Your pool chemistry refers to your pool water’s pH and the balance of chemicals. Getting everything just right ensures you have clean, safe water.
While it might seem intimidating at first, it’s actually much easier to check these numbers than you might think.
When done regularly, your water stays clearer and more sanitary. Plus, you get a heads up on any contaminants before they have a chance to cause any problems.
How Often To Check
There are four rules to remember for how often to check your pool chemistry. As a general rule, check at least once a week. It doesn’t take long at all for your numbers to change. Between Mother Nature and people swimming in the pool, the water is easily contaminated. The chemicals you add to balance things out fade away over time.
The second rule is to check after heavy use. So, if you’re hosting a big pool party on the weekend, check the pool chemistry the next day.
The third rule is to check the pool chemistry within 24 hours after adding more chemicals to ensure everything is balanced the way it should be. Waiting a day gives the chemicals time to spread throughout the pool water.
Finally, check after any major rain shower or storm. Since rainwater is entering your pool, you’ll need to check the chemistry to re-balance the pool water.
Types Of Tests
There are four main types of tests you can use – liquid, test strips, digital and samples you take to your area pool store, if available.
If you want to handle everything yourself, you’ll be using one of the first three. The fourth just involves taking a sample directly to your pool store to be tested professionally.
The first step for any of these tests is to get a good sample to test. Simply testing the water closest to the edge you’re standing at won’t work. For the best results, you need to test the water in the center of the pool. However, if you can’t do the middle, reach out as far as possible.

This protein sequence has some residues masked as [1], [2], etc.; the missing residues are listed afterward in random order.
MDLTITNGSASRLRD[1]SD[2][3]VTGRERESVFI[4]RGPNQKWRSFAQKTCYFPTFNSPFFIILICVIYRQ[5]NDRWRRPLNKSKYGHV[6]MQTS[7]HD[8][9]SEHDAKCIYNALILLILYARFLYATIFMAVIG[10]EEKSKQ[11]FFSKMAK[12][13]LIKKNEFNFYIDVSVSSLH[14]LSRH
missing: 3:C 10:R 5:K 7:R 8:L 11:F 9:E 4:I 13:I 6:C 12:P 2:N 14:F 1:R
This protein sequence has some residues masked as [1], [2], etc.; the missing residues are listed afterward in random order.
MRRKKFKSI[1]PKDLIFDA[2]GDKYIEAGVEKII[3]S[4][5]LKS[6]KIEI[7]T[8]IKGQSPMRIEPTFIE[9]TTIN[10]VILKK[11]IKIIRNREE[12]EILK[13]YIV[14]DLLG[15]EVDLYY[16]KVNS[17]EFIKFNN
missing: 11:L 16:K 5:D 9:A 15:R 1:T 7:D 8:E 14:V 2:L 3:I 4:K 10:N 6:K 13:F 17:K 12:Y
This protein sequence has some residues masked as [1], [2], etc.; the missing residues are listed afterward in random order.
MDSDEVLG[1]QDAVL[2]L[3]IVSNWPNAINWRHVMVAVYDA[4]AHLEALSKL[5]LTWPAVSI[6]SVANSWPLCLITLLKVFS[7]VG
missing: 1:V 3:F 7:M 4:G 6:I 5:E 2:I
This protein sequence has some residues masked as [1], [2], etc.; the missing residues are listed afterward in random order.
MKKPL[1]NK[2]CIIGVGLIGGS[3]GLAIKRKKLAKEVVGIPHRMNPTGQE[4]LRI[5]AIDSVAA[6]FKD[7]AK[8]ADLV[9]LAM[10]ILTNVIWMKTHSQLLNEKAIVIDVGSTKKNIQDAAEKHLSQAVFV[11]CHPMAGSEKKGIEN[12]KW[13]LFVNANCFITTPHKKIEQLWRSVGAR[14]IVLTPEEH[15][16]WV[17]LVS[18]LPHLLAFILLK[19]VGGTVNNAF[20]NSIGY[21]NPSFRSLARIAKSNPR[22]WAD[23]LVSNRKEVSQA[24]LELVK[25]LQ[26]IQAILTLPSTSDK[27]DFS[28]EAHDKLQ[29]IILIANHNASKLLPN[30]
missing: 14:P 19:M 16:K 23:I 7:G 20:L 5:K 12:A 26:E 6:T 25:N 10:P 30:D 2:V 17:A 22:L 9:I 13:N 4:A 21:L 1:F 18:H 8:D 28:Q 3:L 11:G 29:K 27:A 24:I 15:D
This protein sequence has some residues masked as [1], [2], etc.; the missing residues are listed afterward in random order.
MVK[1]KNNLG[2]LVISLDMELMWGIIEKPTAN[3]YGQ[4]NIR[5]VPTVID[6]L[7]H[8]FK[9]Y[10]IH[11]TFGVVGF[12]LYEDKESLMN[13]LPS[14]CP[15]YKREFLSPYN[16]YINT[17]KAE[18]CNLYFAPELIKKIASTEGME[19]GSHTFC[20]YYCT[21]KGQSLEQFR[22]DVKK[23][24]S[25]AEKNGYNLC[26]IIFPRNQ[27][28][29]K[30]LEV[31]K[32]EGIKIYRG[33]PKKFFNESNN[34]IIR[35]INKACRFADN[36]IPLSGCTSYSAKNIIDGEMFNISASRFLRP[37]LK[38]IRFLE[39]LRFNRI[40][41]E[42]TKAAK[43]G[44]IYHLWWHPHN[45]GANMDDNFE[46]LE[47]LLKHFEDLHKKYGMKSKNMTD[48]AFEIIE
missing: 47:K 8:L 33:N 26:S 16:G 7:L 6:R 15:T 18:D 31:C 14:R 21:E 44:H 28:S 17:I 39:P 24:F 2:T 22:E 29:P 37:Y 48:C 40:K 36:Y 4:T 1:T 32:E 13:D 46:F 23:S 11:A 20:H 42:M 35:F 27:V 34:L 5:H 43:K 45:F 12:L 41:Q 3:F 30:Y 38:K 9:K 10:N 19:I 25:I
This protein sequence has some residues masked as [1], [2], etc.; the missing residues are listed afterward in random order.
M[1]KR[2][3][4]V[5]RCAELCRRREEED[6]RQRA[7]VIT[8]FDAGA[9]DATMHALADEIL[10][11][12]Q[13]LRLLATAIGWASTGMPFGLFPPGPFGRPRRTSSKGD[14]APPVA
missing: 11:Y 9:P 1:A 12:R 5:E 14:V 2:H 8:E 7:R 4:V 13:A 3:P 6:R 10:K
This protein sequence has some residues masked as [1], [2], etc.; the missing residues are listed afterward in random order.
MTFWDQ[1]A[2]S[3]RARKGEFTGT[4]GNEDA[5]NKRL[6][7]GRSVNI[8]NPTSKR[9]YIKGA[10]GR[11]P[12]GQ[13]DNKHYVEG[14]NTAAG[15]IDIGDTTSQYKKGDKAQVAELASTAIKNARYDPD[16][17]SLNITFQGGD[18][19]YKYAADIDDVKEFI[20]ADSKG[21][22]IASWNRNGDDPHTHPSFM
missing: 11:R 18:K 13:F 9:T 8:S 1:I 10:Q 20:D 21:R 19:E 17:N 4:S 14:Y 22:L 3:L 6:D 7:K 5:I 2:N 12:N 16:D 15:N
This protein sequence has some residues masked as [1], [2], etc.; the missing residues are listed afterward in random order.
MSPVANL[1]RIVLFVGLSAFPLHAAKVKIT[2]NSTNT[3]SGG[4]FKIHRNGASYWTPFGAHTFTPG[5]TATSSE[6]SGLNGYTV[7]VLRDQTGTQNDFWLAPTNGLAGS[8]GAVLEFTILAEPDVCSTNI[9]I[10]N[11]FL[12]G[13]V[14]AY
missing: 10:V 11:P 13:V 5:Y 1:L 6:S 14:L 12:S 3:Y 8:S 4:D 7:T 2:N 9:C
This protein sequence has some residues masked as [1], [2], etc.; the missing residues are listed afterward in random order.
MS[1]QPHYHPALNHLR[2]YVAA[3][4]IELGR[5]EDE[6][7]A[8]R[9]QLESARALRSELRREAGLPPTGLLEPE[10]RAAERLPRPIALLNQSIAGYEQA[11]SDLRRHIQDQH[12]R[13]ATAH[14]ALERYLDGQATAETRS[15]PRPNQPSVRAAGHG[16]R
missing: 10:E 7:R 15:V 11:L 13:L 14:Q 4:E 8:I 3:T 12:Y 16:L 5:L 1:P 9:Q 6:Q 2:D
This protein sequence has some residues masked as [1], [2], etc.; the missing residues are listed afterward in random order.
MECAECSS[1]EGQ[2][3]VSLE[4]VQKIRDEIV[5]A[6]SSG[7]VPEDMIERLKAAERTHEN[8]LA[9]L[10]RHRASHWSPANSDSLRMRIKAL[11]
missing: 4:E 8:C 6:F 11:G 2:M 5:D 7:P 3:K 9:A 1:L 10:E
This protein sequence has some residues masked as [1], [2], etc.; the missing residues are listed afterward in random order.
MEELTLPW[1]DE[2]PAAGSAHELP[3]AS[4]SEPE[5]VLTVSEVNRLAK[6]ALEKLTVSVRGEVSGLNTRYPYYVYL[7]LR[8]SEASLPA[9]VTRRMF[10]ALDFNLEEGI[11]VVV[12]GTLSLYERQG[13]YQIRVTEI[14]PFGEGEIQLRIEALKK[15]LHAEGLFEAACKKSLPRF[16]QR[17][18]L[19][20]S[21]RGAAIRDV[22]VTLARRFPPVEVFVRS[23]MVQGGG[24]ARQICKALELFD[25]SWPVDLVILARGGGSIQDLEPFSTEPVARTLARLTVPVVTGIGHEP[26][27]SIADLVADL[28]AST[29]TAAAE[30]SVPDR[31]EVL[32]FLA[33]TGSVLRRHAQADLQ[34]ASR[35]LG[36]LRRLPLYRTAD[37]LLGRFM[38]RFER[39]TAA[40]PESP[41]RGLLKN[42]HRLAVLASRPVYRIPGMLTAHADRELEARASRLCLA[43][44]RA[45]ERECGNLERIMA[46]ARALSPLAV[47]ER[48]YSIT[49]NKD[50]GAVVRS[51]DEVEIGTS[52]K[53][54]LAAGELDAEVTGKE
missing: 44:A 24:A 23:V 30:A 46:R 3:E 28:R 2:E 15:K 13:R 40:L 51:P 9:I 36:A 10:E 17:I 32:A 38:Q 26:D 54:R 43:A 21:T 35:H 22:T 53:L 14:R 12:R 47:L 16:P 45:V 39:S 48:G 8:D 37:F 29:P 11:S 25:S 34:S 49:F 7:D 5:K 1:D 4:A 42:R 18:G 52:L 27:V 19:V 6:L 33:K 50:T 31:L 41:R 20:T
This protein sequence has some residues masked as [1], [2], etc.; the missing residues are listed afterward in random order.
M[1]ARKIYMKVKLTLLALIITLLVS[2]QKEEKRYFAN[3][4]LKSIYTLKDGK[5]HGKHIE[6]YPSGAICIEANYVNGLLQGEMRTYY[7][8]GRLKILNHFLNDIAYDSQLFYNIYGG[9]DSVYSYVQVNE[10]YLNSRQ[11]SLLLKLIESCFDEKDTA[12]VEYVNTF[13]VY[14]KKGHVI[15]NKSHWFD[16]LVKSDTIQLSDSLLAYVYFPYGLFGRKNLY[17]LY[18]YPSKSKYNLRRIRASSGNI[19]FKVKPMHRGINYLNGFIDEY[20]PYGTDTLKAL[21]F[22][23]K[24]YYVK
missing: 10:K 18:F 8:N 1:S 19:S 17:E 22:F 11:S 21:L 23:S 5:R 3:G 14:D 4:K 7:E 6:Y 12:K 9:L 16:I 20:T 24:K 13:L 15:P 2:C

Use a bottle or cup to collect a sample of the water. Dip it in as far as possible to ensure you’re getting a sample from inside the pool and not just on the top. Try to stay away from the skimmer and filter area as this can skew your results.
For a liquid test kit, you can use any kit that tests for both pH and chlorine. These usually come with a specific container for your sample. Follow the directions in the kit. Darker colors mean higher numbers and vice versa.
Test strips are usually the easiest method and you don’t have to measure out drops like you do in liquid test kits. Simply dip your test strip into your sample quickly. Wait about 15 seconds after you take it out to see the results. The strips come with a color guide to let you what the colors mean.
Digital tests work much like test strips, but in a digital format. They are more expensive, but they’re usually more accurate.
These tests typically test for pH, chlorine and alkalinity. You can buy special tests for things like copper, iron and salt (for saltwater pools).
Ideal Pool Chemistry Numbers
So, you’ve tested the pool chemistry, but what do those numbers and colors mean? Crystal clear pool water means getting your numbers as close to the following ideal numbers as possible:
- pH – Between 7.2 and 7.8
- Chlorine – 2.0 ppm to 3.0 ppm
- Alkalinity – 80 ppm to 120 ppm
- Calcium hardness – 200 ppm to 400 ppm
If your numbers fall outside these ideal ranges, you run the risk of dirty water and even damage to your pool. Testing your pool chemistry is one of the easiest ways to maintain your pool and it only takes a few minutes each week and that includes adding chemicals to balance the water.
If you’re not sure what all the numbers mean or how to balance the water for a clean, safe pool, let the experts help. Get a quote today for pool testing and cleaning services.